Azteca Review

As many digital diversions as we see exploring peripheral aspects of ancient Aztecs’ lives (e.g. ceremonial masks and glittering gold), it’s a wonder more don’t delve deeper into this culture’s fascinating lore and mythology.

Suddenly here to fill the void comes fresh, head-scratching outing Azteca, an intriguing spin on the typical "match-three" puzzler that challenges you to save the storied civilization by uncovering words of wisdom its gods secretly seared into stone.

Despite high system requirements, occasional bouts of slowdown and a sense of pacing that’s arguably too relaxed for most, it’s yet another thrilling entry into the casual gaming canon, and one you should certainly be checking for.

First things first; though there’s only one play mode, rest assured it’s a winner. Swapping between stages – self-contained scenarios composed of randomly-shaped grids of hexagons, each containing a differently colored stone – you’ll tackle the adventure a single level at a time. The core objective throughout: Remove all rocks with letters stamped upon them, thereby spelling words such as "stile" and "basalt" and drawing closer to uncovering hidden messages between each mission.

The big twist here is the way in which you make linear matches of three or more stones. (A process which, naturally, causes all objects involved to disappear from the board, creating gaps soon filled by rocks which tumble down from above…) To be specific: Select a stone with your mouse, and both it and two adjacently-situated companions actually rotate clockwise around the particular hexagon you’ve chosen.

Remove four or more in a single fell swoop, and you’ll also be awarded a power-up bonus. Such extras take the form of explosive stones; flaming bolts which zap outwards, destroying all in their path; or carved granite faces that spit fireballs in the direction they’re currently facing when clicked on. Of course, there’s also a slowly-shrinking time meter you must constantly worry about, although you’re seldom pressed for precious seconds, thanks to the title’s leisurely action and generous (some might even say almost laid-back) tempo.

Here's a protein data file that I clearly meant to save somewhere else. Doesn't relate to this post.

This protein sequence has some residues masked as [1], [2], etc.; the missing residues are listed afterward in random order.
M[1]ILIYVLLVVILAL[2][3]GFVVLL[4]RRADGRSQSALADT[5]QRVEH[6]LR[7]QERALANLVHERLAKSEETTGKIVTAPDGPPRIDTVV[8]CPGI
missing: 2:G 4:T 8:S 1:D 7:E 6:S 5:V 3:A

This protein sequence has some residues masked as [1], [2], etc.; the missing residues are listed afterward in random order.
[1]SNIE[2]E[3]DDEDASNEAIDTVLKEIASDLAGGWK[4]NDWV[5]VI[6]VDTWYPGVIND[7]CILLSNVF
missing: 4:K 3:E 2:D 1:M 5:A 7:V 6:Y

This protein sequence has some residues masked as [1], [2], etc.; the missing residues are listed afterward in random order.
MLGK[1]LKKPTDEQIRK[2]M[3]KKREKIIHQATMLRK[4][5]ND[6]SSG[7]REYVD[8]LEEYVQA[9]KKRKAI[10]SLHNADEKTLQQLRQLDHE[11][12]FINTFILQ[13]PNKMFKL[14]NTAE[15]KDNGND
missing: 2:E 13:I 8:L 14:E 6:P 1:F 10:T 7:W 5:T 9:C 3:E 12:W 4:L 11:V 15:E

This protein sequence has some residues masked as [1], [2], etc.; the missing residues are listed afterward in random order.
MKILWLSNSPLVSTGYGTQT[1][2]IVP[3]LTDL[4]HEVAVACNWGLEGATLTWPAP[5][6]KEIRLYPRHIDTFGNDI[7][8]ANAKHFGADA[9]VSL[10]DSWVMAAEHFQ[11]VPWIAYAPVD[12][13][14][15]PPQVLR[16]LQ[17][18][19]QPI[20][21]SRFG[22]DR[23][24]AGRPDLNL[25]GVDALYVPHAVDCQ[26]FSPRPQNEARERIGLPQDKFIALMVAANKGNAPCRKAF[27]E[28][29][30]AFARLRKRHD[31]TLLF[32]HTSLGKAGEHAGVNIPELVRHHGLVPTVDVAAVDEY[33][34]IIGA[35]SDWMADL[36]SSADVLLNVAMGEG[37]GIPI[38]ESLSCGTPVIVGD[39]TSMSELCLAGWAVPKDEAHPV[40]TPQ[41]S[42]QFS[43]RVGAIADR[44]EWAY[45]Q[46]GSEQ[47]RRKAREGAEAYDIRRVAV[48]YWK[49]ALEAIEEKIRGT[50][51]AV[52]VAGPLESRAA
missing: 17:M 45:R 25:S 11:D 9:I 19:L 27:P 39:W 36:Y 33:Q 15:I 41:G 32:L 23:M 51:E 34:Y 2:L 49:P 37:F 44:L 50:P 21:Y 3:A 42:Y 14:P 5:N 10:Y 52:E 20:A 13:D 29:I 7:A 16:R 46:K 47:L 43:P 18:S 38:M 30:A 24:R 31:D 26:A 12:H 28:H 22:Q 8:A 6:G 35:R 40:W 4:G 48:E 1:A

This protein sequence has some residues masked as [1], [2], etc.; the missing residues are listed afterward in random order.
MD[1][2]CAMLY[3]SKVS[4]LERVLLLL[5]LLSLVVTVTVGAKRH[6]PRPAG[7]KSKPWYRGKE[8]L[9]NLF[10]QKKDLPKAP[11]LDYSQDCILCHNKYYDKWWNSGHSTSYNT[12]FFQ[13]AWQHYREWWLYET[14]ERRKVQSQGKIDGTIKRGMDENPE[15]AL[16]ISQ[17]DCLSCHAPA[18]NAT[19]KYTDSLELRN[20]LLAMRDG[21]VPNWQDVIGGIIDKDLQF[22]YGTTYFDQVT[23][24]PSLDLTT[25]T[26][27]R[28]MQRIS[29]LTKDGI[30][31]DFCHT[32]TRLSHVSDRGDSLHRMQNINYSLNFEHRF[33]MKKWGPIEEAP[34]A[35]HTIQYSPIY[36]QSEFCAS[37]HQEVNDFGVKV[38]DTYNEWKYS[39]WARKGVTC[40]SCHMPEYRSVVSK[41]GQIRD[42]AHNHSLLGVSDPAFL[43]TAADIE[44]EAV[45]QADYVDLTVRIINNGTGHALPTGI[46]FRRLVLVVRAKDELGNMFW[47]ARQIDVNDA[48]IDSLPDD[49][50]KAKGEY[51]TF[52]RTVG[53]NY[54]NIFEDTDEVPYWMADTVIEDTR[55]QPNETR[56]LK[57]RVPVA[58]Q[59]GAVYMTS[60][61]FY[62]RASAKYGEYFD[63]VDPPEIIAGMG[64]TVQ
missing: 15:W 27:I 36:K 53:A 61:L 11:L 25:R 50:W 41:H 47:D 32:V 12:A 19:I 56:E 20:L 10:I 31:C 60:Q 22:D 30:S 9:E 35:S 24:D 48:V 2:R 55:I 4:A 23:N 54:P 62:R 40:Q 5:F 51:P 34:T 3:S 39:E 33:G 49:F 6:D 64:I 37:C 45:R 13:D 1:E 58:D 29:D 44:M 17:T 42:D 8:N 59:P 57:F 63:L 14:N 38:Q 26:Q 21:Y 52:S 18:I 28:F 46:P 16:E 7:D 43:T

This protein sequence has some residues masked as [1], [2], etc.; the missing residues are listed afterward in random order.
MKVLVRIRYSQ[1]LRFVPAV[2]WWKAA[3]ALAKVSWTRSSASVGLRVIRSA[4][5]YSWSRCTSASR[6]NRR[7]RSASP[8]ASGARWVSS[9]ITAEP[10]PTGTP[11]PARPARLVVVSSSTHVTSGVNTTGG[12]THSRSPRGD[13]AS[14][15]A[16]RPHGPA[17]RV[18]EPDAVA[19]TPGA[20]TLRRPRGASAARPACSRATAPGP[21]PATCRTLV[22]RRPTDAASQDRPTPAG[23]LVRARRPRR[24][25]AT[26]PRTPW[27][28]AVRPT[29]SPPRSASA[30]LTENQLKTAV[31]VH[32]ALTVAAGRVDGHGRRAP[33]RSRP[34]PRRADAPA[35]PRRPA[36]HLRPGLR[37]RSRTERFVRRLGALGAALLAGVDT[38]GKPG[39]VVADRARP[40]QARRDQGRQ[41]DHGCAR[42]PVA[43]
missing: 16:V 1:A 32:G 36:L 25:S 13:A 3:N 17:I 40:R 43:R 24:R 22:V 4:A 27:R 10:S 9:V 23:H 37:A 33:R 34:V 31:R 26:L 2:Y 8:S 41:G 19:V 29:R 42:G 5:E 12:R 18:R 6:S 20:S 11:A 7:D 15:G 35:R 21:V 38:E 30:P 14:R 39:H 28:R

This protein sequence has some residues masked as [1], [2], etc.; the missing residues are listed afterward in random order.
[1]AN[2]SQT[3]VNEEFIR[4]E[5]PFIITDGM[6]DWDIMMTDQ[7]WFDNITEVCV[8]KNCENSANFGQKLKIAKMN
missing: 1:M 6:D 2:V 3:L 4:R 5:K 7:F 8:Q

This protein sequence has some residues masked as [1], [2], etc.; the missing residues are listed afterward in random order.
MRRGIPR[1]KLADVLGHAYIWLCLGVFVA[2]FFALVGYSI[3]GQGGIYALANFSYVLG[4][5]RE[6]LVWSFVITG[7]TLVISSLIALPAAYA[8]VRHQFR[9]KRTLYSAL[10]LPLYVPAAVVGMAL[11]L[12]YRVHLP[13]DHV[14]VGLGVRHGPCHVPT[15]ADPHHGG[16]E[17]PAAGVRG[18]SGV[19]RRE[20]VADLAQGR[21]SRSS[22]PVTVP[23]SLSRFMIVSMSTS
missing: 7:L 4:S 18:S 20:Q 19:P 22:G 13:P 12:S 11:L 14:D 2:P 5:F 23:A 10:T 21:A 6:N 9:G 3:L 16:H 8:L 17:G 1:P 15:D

Given this caveat, it’s to developer Intenium’s credit that the title remains as persistently engaging as it does. For starters, environments come alive with motion – there’s always something on-screen sparkling, shining or disappearing with a twinkling poof. Level design work is excellent too: Some stages make use of color-activated switches, others glass that breaks when stones fall atop it and still more lava fields that generate exploding boulders – needed to destroy brick-like obstacles – when matches are made upon them.

Nonetheless, I seldom felt challenged while breezing through its 150 levels. Much as vocabulary and secret missives are part of the adventure to boot, opportunities to insert word game-style sub-quests aren’t truly capitalized on. In other words, the title’s creators have done a fine job of putting together a basic, audio-visually engaging outing that introduces a cool play mechanic and some captivating uses for it. They just haven’t taken the next step of building upon this foundation, lacing in other game styles and lavishing time on value-enhancing peripheral features.

No problem there – far be it from us to complain about a concept this viable even without such lavish window-dressing. Still, you do pay a price for the pleasure of experiencing it, in the form of high system requirements that occasionally cause your computer to crunch along and slow in the middle of otherwise fluid engagements.

It’s hardly a show-stopping gaffe; just a little something we noticed while tinkering around on our test PC. So don’t let it stop you from digging in and exploring Azteca’s splendorous confines – after all, an initial turn this good deserves a bigger, better sequel. Intenium: Are you listening?

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